Fluorescence liftime imaging (FLIM) of modified hydrophobic bodipy dyes that act as fluorescent molecular rotors shows that the fluorescence lifetime of these probes is a function of the microviscosity of their environment. Incubating cells with these dyes, we find a punctate and continuous distribution of the dye in cells. The viscosity value obtained in what appears to be endocytotic vesicles in living cells is around 100 times higher than that of water and of cellular cytoplasm.Time-resolved fluorescence anisotropy measurements also yield rotational correlation times consistent with large microviscosity values. In this way, we successfully develop a practical and versatile approach to map the microviscosity in cells based on imaging fluorescent molecular rotors.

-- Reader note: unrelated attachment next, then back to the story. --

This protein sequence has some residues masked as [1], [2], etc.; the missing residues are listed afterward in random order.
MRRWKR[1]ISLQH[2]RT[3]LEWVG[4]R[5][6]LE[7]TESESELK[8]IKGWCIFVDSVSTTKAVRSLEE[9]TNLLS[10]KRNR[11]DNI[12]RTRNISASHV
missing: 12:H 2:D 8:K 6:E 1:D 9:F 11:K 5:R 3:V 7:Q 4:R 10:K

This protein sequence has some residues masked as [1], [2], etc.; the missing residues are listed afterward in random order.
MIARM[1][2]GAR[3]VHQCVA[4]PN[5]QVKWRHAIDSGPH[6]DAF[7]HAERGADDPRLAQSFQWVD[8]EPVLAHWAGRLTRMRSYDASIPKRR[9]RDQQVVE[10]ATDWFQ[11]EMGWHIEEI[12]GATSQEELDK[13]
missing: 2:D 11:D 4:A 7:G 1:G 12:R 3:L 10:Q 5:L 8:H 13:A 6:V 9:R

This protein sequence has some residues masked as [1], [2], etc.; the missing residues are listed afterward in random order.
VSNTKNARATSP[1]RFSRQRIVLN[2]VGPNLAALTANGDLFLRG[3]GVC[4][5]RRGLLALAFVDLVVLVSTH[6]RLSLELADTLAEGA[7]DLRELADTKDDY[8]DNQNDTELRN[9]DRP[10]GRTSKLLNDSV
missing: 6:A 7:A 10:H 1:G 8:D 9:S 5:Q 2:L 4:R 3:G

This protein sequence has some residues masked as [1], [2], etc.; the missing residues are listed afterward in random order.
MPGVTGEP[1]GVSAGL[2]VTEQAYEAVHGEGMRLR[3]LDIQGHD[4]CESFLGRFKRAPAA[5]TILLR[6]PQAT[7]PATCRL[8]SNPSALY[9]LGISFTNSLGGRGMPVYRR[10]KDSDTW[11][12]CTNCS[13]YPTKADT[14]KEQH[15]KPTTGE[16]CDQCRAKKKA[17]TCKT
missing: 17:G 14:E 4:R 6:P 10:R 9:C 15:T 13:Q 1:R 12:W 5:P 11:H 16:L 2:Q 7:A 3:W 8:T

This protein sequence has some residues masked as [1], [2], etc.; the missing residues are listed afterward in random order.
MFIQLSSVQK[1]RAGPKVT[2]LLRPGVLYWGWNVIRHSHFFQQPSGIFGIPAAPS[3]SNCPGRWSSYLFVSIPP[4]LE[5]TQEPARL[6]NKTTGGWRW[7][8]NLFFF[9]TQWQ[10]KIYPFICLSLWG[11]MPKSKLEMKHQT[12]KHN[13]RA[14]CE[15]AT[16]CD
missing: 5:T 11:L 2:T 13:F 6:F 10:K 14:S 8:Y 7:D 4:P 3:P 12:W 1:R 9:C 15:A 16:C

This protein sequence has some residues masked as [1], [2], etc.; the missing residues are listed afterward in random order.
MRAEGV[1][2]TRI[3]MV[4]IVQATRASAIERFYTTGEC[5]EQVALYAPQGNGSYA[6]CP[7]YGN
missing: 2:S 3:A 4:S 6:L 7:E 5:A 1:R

© 2010 Chinese Optics Letters
(110.0110) Imaging systems : Imaging systems
(170.0170) Medical optics and biotechnology : Medical optics and biotechnology
(180.0180) Microscopy : Microscopy
(300.0300) Spectroscopy : Spectroscopy
James A. Levitt, Marina K. Kuimova, Gokhan Yahioglu, Pei-Hua Chung, Klaus Suhling, and David Phillips, "Fluorescence lifetime imaging of molecular rotors to map microviscosity in cells (Invited Paper)," Chin. Opt. Lett. 8, 926-930 (2010)